Riley v. Barringer, et al., No. 1:18CV00007, 2018 WL 4870595 (W.D. Va. Oct. 9, 2018) (Judge James P. Jones). Plaintiffs allege that Defendant engaged in a fraudulent scheme to embezzle money from the company and the retirement accounts of other plan beneficiaries. Defendant brought several counterclaims, which Plaintiffs moved to dismiss. The court dismissed Defendant’s counterclaim alleging conversion, breach of express or implied contract, and unjust enrichment against both the company and Riley regarding her personal property at the workplace; the counterclaim against defendant Riley since there are not sufficient facts to support any claims against him personally; the counterclaim against the company alleging breach of express contract and fraud regarding the $581,880.85 Defendant deposited in the company’s bank account; the counterclaim against the company alleging breach of contract and unjust enrichment regarding the company’s alleged failure to contribute to Defendant’s employee retirement plan; and Defendant’s demands for punitive damages and attorneys’ fees. The court denied dismissal of the counterclaim against the company alleging breach of implied contract and unjust enrichment regarding the $581,880.85 she deposited in the company’s bank account.
Pleading Issues & Procedure
Boden, et al. v. St. Elizabeth Medical Center, Inc., et al., No. CV 16-49-DLB-CJS, 2018 WL 4855210 (E.D. Ky. Oct. 5, 2018) (Judge David L. Bunning). The court denied Defendants’ motion for reconsideration of the Court’s finding that Plaintiffs have standing because their reasons are not proper grounds for reconsideration. “[T]he Sixth Circuit suggests that plaintiffs bringing a breach-of-fiduciary-duty claim for injunctive relief on behalf of a plan under ERISA need not show injury particularized to each plaintiff, but rather must show a specific injury to the plan.” The court declined to reconsider the applicability of Duncan v. Muzyn until a determination has been made regarding ERISA’s application to the Plan. The court denied the motion as premature since the Court has yet to decide whether ERISA governs the Plan.
Gilmour III v. Aetna Health, Inc., No. SA-17-CV-00510-FB, 2018 WL 4937072 (W.D. Tex. Oct. 11, 2018) (Magistrate Judge Elizabeth S. Chestney). The Trustee for the Grantor Trusts of seven former orthopedic hospitals moved to dismiss Aetna’s counterclaims pursuant to Rule 12(b)(1), arguing that Aetna lacks standing to bring any of its counterclaims because all of the claims were discharged in prior bankruptcy proceedings. The court denied the motion, finding that Aetna has the right to assert its counterclaims as a defensive setoff against Victory’s claims. The court also denied dismissal of Aetna’s claims for exemplary damages, unjust enrichment, quantum meruit, and “money had and received” claims.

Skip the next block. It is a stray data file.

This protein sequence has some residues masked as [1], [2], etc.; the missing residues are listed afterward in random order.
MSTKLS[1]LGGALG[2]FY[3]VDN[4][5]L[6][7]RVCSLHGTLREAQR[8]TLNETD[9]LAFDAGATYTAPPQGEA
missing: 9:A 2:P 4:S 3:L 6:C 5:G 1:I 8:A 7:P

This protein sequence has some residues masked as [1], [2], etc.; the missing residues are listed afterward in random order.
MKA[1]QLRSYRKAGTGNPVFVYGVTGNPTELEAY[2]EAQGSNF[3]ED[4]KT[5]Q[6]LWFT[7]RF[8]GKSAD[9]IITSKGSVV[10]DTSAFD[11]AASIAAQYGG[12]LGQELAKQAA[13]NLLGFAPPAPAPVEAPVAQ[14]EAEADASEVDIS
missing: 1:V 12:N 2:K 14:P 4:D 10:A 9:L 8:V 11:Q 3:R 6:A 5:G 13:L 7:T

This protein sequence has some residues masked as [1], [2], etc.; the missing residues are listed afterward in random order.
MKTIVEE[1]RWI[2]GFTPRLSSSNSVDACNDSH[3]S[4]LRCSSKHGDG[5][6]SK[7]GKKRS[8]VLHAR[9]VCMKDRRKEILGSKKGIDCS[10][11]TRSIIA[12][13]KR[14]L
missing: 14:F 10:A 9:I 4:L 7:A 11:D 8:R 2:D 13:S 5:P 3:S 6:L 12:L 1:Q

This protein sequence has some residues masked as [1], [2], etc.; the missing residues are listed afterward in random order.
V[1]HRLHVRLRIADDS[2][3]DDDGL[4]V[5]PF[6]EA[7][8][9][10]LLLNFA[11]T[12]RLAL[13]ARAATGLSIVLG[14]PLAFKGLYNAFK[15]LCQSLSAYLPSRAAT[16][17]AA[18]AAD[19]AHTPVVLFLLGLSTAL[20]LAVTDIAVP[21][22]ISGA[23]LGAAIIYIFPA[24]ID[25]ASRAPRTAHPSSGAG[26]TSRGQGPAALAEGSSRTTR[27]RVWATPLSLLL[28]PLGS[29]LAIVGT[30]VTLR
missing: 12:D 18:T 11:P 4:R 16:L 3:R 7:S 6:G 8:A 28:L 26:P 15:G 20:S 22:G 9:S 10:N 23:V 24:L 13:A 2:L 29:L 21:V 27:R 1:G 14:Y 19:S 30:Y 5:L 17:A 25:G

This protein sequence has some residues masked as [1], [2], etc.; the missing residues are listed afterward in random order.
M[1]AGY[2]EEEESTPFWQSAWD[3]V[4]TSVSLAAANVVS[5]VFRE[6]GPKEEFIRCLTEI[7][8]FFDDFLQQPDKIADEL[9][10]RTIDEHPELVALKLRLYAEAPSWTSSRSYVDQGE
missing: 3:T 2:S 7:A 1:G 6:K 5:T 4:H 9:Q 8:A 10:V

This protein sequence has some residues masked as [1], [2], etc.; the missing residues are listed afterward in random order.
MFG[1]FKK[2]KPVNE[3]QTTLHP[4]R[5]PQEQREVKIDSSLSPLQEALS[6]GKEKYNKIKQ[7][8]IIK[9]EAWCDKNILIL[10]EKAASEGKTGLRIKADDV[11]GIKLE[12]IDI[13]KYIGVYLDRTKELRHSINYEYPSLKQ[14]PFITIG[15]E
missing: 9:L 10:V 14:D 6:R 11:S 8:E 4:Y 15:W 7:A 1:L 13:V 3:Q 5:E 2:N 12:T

K.H.B. by & through his father, K.D.B. v. Unitedhealthcare Insurance Company, No. C 18-04175 WHA, 2018 WL 4913666 (N.D. Cal. Oct. 10, 2018) (Judge William Alsup). “In this second-filed putative nationwide class action to recover health benefits under an ERISA plan, defendant insurer moves to transfer venue to the District of Utah under either the first-to-file rule or pursuant to 28 U.S.C. § 1404(a). Alternatively, defendant moves to stay this action. The motions present a battle between competing putative nationwide class actions that should be coordinated by a single judge.” The court granted the motion to transfer and denied the motion to stay. The court determined that venue would have been proper in Utah and the convenience and the interest of justice favor transfer.
Your ERISA Watch authored by Michelle L. Roberts, Esq., Partner